BtC4A: Kijiji Pet Sales and the CHS

It’s that time again!

This quarter, I would like to bring attention to the latest development between the Calgary Humane Society and the online marketplace, Kijiji.

Now, everyone should know by now that searching for a new pet through websites like Kijiji is generally a bad idea.  Everyone should.  But, because it remains prolific, clearly they don’t.

Why are Kijiji sellers bad?

Easy.  Because there is no transparency or regulation.  Online pet sales are where puppy mills, backyard breeders, and accidental breeders do their business.  And as soon as your money goes into their pockets, you have helped them to profit and condoned their practices.

Taken straight from the Calgary Humane Society’s official position on breeding companion animals:

There are a variety of types of irresponsible breeders and the CHS strongly opposes the practices of the following:

• Backyard Breeder: A backyard breeder breeds an animal for financial gain and not for the purpose of betterment of the breed, with little or no thought regarding the consequences for or the well-being of the animals. Backyard breeders usually breed animals without proper regard for pedigree, proper planning for future homes, spay/neuter planning for offspring, and/or little knowledge of proper rearing techniques.

• Puppy Mill: “A puppy mill is a breeding operation in which dogs are repeatedly bred for financial gain and are kept in substandard conditions” (Ontario SPCA, as cited in No Puppy Mills Canada, 2001).

• Accidental Breeder: An accidental breeder is someone that has not had his/her animal spayed/neutered and an unplanned breeding occurs as a result. Many animals end up in shelters as a result of such accidents. Failure to control animal breeding is connected with other forms of neglect.

These three categories of breeders play a significant part in buyer misinformation and pet overpopulation.  Ease and price often cause the public to seek out these sources for new pets, rather than researching reputable breeders or adopting from a shelter or rescue agency.

Rescue agencies have long been aware of this fact and have made endless attempts to educate the public.

And now the Calgary Humane Society is blazing a trail with a new strategy.

Earlier this week it was announced that CHS and Kijiji have teamed up to regulate breeders selling pets online.

The CHS will inspect and certify online breeder listings through a new Breeder Inspection Program.  Approved breeders will then be given a particular badge on their ad that acknowledges their certification and CHS approval.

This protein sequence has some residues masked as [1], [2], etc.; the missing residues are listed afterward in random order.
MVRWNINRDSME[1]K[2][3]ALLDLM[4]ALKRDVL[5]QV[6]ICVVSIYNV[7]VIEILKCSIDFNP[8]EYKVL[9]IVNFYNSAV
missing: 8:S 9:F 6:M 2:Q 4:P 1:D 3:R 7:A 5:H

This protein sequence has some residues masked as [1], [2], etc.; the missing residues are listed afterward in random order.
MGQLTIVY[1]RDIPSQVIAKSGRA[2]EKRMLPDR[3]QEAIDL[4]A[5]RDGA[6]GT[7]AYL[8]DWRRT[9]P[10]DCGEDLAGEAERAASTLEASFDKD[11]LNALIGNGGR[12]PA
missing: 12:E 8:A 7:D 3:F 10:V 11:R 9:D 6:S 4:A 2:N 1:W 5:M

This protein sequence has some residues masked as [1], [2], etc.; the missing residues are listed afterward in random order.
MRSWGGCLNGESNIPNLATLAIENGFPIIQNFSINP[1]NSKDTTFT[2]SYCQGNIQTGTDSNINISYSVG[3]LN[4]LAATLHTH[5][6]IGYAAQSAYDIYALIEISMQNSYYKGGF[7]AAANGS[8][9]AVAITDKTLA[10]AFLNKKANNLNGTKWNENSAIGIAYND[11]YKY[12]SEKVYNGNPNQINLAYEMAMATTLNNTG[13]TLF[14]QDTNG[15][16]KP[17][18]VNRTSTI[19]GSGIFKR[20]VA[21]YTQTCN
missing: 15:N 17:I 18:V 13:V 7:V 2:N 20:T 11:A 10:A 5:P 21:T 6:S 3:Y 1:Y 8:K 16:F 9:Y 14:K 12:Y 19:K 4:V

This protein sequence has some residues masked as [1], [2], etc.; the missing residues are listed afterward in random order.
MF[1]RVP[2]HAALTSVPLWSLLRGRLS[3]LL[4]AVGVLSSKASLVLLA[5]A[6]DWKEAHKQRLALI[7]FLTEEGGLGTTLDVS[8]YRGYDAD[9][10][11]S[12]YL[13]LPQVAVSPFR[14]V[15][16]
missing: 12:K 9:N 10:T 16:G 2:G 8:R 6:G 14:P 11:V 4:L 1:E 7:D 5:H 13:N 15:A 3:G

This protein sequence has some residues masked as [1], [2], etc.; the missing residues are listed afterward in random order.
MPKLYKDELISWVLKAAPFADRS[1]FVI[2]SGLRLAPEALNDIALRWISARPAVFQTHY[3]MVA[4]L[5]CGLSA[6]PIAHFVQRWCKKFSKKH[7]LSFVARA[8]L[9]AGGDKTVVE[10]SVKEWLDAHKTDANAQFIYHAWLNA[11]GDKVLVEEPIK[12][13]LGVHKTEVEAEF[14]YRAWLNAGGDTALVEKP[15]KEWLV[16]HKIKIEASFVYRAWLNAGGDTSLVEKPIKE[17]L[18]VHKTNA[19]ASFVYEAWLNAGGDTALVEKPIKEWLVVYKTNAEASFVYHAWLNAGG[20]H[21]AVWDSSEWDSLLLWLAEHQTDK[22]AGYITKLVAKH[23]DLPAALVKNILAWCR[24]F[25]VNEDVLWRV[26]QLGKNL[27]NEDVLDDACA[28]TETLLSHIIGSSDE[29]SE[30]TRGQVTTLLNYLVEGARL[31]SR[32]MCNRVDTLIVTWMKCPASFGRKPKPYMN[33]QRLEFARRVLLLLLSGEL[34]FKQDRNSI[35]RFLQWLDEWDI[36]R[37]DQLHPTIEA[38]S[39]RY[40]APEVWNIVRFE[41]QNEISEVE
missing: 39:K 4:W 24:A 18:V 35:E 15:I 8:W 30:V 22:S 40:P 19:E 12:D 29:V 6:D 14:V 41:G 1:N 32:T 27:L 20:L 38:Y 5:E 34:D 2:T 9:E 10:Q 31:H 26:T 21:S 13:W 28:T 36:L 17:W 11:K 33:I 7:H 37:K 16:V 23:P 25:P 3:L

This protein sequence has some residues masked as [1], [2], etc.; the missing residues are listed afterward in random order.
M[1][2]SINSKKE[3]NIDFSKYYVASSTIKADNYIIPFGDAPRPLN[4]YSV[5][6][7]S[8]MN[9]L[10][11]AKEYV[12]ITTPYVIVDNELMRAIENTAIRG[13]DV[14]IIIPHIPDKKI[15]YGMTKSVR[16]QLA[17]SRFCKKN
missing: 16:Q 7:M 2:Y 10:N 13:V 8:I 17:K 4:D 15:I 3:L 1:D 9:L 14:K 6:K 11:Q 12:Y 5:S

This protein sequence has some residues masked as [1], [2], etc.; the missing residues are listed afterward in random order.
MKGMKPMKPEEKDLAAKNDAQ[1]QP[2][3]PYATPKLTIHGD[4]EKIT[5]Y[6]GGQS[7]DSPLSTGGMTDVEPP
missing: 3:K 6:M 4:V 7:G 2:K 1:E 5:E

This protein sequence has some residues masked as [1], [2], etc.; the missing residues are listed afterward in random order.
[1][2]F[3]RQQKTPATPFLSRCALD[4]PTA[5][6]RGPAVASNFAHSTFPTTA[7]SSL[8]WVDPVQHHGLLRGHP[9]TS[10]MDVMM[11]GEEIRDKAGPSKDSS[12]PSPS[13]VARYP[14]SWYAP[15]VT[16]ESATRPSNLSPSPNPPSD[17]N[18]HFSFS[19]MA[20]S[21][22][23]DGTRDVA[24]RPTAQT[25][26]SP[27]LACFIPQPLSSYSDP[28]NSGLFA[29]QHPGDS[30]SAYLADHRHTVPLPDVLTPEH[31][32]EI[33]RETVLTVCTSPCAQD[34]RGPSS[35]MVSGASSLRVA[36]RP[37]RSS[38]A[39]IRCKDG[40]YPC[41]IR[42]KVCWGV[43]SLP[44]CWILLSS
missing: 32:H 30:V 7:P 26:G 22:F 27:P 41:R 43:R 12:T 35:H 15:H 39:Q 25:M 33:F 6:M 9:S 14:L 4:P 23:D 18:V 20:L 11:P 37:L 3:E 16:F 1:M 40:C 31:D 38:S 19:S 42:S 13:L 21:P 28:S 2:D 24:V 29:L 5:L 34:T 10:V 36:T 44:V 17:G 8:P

To earn the badge, the CHS must approve the provided space and shelter, sleeping conditions, supply and quality of food and water, the number of animals in the home, general cleanliness, and vet inspections.  There will be follow-up inspections to ensure the “breeders” remain credible.

One of over 300 Calgary ads for cats/kittens currently on Kijiji - also an example of an Accidental Breeder.

Now, before you start nit-picking, I request you acknowledge the innovativeness of this new idea and that is really is better than nothing.

In fact, I must remind myself of that, as cynicism often takes over.

Do I wish Kijiji ads were now limited to ONLY breeders who receive CHS approval?  Sure.  I mean, this badge strategy will not reduce the number of pet ads online, nor will it make it more difficult to advertise on Kijiji or find a pet breeder on Kijiji.

Do I wish the solution was a bit more active than passive on the part of buyers?  Of course.  People will still be able to see non-CHS approved breeders in with the CHS-approved ones, and only people who’ve heard about the program will know to look for a CHS logo.  Not to mention it does little to stop the impulse purchase of that cute kitten based on a picture – regardless of what badges appear.

Do I wish we educated the public so greatly that they didn’t go to Kijiji for a pet in this first place?  Indeed.  This may be considered an example of treating the symptom and not the problem.

But you know what?  As I said, it’s still better than nothing.

It’s a concrete step forward that other cities have yet to take.

And if it causes just one person to re-think their potential purchase of a backyard bred puppy, then I say a small improvement is better than none.  And if the press release about the partnership educated more people about the perils of online pet ads – great.

There are many pieces to the puzzle of pet overpopulation.   This is one.

It would be a mistake to think we’re done now, though.

To watch the news report on this program – and see ASLC’s comments – check out the CTV video by clicking here.